Other Miscellaneous Matters: Potential “impact Fees” should be reviewed for new development or redevelopment to determine if the property acquisition makes sense for the client. These are often overlooked costs charged by local government to the property owner for offsetting costs of additional public services necessary for the development/redevelopment and other impacts to the surrounding area. “Complex access issues,” are another common commercial property related issue, for example, an out parcel property in a larger strip center. Does the out parcel have legal access and/or cross-easements over the strip center parcel? Does the outparcel have its own assigned parking? If not, easements will need to be negotiated, drafted and recorded. “Common Area Maintenance” (i.e. CAM) must be determined prior to closing for an adequate review of all costs associated with ownership. This may be passed onto the tenant(s) to pay in a net lease scenario, thus knowing what a potential tenant’s expectations are during due diligence is essential. Finally, the “Commercial Real Estate Sales Commission Lien Act” which provides that in commercial deals, brokers have the right to impose a lien on the seller’s net proceeds (not the property itself) to protect the payment of their commissions. This does not exist in residential deals.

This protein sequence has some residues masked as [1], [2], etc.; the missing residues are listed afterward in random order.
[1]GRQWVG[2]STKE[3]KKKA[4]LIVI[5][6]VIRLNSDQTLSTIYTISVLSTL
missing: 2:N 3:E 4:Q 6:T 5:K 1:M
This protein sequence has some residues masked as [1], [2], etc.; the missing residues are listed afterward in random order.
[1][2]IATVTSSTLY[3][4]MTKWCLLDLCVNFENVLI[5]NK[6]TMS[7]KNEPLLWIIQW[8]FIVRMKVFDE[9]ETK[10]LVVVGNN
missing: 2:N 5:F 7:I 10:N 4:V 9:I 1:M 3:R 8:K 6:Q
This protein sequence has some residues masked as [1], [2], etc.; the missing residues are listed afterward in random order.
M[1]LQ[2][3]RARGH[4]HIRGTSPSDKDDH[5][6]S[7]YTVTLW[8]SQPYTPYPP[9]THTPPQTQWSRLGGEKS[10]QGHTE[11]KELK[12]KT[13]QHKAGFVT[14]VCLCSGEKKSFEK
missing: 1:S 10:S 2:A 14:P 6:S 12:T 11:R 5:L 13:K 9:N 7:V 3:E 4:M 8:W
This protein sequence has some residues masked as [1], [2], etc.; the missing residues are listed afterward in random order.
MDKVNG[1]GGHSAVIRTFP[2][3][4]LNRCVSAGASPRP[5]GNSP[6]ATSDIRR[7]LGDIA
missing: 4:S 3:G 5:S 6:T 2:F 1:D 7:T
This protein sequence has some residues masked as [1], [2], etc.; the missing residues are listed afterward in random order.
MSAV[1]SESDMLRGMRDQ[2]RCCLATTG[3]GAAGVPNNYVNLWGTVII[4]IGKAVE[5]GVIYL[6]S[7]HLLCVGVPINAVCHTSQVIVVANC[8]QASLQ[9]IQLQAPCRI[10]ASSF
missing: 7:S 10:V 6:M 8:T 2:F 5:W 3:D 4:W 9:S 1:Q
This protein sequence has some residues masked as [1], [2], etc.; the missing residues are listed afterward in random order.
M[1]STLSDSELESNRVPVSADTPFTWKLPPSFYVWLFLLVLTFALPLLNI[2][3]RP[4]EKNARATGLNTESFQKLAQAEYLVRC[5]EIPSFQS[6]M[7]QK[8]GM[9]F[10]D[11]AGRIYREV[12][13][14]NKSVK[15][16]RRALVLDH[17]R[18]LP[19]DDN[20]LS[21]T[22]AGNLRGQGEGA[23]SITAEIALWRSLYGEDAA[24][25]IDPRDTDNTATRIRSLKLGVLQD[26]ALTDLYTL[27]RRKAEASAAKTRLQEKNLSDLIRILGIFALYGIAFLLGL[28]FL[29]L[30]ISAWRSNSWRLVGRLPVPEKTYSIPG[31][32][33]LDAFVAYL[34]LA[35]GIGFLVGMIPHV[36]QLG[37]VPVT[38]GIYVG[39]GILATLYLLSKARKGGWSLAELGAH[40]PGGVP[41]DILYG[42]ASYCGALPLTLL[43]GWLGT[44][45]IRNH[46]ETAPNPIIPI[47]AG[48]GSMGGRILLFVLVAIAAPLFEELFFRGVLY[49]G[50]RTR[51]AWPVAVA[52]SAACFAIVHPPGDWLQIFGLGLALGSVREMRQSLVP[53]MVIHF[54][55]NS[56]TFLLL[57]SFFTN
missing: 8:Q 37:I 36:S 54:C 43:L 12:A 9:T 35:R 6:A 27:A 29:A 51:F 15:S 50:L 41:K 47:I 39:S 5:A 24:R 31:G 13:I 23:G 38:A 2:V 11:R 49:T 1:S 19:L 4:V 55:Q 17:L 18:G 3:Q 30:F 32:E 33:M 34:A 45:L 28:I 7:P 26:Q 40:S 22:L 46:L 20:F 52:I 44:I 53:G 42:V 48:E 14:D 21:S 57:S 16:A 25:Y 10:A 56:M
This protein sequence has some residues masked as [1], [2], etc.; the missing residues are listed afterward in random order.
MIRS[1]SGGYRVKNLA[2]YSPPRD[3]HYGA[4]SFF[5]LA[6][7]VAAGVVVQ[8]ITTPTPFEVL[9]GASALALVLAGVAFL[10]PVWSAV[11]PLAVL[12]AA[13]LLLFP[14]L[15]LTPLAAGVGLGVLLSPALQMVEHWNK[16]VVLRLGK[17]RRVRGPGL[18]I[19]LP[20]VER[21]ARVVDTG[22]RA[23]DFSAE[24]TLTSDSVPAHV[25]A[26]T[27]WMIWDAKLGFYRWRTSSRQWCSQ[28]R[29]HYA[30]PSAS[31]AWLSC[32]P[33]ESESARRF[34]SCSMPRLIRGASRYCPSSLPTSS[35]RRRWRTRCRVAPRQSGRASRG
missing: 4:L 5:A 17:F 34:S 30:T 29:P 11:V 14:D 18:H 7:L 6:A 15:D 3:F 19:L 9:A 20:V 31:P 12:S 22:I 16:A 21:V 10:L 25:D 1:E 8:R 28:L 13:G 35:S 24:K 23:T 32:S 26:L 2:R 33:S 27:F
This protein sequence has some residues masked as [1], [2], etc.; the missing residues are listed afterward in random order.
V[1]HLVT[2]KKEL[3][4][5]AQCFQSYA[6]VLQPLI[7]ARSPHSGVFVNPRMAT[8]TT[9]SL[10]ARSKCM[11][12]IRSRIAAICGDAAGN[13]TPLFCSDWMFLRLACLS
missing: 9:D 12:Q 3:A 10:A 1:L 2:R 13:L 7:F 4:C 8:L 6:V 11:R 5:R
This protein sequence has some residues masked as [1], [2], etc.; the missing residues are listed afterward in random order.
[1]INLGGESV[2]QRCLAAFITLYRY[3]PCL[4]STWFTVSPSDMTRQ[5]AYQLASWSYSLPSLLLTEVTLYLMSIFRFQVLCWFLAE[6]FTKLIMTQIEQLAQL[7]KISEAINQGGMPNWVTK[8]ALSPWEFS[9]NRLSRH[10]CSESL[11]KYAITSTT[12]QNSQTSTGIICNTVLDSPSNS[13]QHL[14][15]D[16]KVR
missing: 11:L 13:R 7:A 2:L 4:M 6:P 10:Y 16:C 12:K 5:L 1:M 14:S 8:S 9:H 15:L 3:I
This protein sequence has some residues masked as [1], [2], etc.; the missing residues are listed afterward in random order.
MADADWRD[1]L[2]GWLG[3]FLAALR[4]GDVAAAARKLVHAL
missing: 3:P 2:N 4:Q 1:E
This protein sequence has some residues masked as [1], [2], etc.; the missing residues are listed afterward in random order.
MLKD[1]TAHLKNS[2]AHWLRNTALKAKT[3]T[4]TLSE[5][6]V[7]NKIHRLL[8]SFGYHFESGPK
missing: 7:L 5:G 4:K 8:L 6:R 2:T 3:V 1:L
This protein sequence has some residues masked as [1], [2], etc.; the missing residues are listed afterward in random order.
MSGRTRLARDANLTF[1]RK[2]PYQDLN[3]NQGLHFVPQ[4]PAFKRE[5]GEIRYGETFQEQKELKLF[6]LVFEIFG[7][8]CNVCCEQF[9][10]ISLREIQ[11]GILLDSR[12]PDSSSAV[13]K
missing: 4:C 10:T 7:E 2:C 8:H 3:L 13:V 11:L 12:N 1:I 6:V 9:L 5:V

If you ever find yourself deciding whether to take on a commercial real estate deal, it is always recommended to involve the services of a licensed Florida real estate attorney, and the services of an experienced commercial real estate agent, to help you navigate the murky waters of commercial real estate transactions.
This blog is intended for informational purposes only and it is not intended to be, nor should it be construed as, legal advice or legal opinion. The reader should not consider this information to be an invitation to an attorney/client relationship, should not rely on information presented here for any purpose, and should always seek the legal advice of counsel in the appropriate jurisdiction.